Christmas comes to Yemen [Archives:2006/1010/Last Page]

December 25 2006
King Herod and his assistant.
King Herod and his assistant.
Dina Al-Ameena
Most Yemenis likely are unaware that for more than 20 years, Christmas has been celebrated in Yemen in the form of an annual dramatization of the biblical story of Jesus' birth, called a live nativity.

Youths depict the action and some dialogue as a narrator reads the gospel account of Jesus' birth involving such characters as Elizabeth, the mother of John the Baptist (Yahya), Jesus' mother Mary, King Herod of Judea, three wise men and the angel Gabriel. At one point, Mary rides a donkey while entering Bethlehem, where Jesus is born, as biblical prophecies foretold.


A family working at the U.S. embassy in Sana'a initiated the nativity drama involving youths aged 13 to 18 from the Sana'a International Christian Fellowship performing three shows outside on a small wooden stage.

Always staged at a private residence in the Safiah neighborhood, this year's performance involved approximately 20 youths from Germany, the United Kingdom, Ethiopia, South Africa, India, South Korea and the United States.

In the past, more live animals were involved in the show, such as sheep, goats, a donkey and a camel. Children especially liked riding the donkey and the camel, one of the sesame grinders in the Old City.

At first, the camel's owners simply would loan it to the production for free (receiving some compensation from organizers); however, they began charging more for it, so they dispensed with it, only using a donkey.

Besides more animals, previous years also involved attendees moving inside afterward to sing Christmas carols. Other former Christmas festivities in Sana'a included a pantomime by British expatriates and a community choir of various embassy families.

The event used to be fairly open, but organizers have been more watchful since 2002 due to heightened security. Attendee and performer numbers dipped significantly lower during Yemen's Civil War and the first Gulf War. Despite such conflicts, numbers have remained steady, averaging approximately 50 attendees per show and peaking at about 80 attendees per show in previous years.

Audience reactionsSana'a resident Abdulsalam, 35, observed, “I think it's nice to celebrate the birth of Jesus because we remember that he came for a task. Therefore, we must remember him so we won't forget what he did.”

Abdulrahman, 30, of Taiz marveled, “It's beautiful to be in the open air! This is a great opportunity to celebrate Christmas because people here don't know anything about it. I hope this event can explain to them the true identity and meaning of Christmas.”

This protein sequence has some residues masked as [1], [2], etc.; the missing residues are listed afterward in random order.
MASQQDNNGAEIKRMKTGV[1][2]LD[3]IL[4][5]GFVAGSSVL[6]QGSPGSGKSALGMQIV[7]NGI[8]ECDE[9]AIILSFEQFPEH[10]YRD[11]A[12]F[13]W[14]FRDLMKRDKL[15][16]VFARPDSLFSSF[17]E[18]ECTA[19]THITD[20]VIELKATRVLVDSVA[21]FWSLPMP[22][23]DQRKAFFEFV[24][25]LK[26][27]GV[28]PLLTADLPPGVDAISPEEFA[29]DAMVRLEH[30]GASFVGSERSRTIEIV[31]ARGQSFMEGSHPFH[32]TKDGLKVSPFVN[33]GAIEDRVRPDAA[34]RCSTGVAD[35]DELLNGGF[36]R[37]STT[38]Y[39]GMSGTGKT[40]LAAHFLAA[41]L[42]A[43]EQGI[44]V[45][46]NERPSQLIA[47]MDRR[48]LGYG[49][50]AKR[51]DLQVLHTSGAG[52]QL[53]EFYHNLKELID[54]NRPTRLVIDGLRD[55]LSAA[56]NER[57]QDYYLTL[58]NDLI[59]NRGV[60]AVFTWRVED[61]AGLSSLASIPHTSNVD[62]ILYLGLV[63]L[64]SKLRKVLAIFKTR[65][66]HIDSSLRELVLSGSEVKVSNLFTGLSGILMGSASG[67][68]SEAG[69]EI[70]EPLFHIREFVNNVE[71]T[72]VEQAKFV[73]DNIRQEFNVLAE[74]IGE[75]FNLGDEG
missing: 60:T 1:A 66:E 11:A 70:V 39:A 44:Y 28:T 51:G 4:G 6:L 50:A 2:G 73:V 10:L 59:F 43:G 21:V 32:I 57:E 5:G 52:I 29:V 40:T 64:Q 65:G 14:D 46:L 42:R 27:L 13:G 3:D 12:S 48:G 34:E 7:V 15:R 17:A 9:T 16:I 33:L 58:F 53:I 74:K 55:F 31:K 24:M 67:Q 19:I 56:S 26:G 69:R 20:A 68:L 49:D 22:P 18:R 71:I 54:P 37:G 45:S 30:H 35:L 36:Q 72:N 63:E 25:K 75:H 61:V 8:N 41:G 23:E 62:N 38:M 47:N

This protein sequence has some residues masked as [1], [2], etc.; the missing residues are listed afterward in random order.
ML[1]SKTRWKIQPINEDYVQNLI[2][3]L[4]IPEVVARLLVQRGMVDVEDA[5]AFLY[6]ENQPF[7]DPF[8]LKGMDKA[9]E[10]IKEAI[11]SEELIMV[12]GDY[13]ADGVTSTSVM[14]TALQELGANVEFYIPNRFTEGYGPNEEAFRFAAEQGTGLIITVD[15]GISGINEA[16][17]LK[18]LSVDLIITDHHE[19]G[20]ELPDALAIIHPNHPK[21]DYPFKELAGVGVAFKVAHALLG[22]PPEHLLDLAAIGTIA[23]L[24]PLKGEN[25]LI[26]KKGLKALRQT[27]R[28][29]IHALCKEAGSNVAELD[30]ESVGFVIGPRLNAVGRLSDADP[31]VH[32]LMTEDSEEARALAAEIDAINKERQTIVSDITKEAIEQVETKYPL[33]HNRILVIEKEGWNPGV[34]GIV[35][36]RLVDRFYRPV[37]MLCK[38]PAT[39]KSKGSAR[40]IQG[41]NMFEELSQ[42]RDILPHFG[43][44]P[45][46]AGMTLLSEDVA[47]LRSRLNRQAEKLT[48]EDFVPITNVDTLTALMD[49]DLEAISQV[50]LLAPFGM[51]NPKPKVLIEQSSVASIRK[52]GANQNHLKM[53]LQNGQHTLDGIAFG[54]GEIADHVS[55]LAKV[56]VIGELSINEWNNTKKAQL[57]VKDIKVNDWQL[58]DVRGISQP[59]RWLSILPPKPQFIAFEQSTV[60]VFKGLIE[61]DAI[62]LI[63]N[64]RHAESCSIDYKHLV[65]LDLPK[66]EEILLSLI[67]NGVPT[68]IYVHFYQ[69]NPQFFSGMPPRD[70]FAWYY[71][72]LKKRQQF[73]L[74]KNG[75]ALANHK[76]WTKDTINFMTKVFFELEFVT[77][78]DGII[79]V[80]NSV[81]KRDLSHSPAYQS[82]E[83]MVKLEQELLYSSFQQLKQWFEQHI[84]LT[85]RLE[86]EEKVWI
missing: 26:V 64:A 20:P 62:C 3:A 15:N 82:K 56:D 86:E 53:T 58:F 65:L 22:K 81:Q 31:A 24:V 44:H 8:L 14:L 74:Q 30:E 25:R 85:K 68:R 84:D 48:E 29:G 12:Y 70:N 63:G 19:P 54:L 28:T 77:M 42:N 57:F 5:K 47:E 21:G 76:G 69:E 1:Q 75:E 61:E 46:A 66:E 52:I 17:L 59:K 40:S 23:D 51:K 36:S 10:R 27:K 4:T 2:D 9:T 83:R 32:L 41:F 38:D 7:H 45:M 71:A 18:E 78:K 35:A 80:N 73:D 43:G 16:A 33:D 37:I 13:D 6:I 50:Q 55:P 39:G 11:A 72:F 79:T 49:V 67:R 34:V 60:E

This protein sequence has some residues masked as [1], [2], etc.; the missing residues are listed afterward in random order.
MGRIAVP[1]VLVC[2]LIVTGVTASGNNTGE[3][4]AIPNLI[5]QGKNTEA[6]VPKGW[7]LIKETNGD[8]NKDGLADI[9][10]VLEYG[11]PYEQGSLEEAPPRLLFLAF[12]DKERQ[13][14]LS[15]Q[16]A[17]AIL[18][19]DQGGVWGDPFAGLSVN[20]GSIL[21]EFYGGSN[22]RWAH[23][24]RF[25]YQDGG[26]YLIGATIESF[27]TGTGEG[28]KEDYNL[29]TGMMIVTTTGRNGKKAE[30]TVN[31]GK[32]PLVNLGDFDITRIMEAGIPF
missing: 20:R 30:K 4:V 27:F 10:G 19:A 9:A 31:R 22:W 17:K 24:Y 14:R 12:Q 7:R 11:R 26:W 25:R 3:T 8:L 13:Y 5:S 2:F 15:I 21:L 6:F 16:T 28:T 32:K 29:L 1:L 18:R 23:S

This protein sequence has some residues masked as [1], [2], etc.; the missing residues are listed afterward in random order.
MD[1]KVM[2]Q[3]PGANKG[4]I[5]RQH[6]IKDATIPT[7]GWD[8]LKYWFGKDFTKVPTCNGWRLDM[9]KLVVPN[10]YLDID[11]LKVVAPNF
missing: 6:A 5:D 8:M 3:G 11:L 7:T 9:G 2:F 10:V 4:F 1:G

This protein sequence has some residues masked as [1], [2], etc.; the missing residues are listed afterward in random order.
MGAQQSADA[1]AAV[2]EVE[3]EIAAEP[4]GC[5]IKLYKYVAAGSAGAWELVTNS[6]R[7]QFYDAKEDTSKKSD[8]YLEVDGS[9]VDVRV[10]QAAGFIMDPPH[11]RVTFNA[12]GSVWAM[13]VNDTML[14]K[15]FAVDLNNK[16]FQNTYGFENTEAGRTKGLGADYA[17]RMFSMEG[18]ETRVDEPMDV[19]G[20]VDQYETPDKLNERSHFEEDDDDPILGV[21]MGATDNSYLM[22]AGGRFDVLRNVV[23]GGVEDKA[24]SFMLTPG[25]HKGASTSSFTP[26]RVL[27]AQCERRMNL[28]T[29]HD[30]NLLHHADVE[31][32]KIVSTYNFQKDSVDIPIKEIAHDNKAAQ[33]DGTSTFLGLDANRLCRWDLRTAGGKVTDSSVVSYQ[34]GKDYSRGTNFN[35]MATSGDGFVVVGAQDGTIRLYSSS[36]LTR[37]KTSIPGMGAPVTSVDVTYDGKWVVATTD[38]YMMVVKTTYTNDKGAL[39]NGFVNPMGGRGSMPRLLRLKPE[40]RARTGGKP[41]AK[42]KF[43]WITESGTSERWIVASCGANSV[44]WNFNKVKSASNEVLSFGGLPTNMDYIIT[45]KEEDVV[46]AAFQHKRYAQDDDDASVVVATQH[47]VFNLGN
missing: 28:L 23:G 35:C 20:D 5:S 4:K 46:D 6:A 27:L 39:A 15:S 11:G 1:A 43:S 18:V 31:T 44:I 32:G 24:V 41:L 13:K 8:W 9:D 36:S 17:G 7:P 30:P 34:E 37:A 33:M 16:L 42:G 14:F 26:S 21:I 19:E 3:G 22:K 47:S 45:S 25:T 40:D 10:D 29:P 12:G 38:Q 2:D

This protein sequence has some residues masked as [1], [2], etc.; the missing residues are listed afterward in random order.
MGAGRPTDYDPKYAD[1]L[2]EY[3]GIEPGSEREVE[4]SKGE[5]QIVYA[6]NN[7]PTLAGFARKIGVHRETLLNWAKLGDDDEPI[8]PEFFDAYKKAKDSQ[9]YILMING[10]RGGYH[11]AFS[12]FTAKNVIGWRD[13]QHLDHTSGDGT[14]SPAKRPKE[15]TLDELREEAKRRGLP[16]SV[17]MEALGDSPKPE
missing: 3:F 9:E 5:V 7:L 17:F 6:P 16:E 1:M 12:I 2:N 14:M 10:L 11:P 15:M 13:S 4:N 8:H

First-time attendee, Hamdan Zaid, 33, from Ibb said, “I want to understand the life of Jesus, so this event was a good opportunity. The actions made it easier to understand.”

One long-time Sana'a resident noted, “It's a special tradition. [Christmas] is better here than in America with all of the commercialism of the holiday. I prefer celebrating here because I can focus more on the true meaning of Christmas.”

Another Sana'a long-timer agreed, “We're so close to the original biblical culture here. I think all nationalities like to see the story – no matter what religion they are – because it's part of Christmas.”

English student Mohammed Al-Yazidi, 21, said, “It's my first time to attend a celebration like this. I heard a little about the story, but this was the first time to see it. It was good.”

However, Adel Al-Khawlani, 28, of Sana'a pointed out, “We have a different story. The Qur'an didn't mention Joseph; he wasn't present when Maryam gave birth. I was curious about other cultures and ideologies. This was somewhat new to me, but I heard about it in some Christian books, so it was similar.”

Performers' views

This was the sixth year for 17-year-old Graham McCullough, who played King Herod's advisor. Asked why they perform it, he replied, “We do it for the kids – those in the audience as well as the performers. It's a great way to get into the Christmas spirit and a reminder of Christ's birth.”

Playing an angel, 11-year-old Nadia observed, “It really gets people thinking about what Christmas is all about – not just presents and Christmas trees – but about Jesus' birth. I see lots of people in the audience with their eyes shining.”

This year's director commented, “There aren't many Christmas events here, so it's a good reminder of what Christmas is all about – not just Santa Claus or New Year's, like most people think. It brings the Christmas season here.”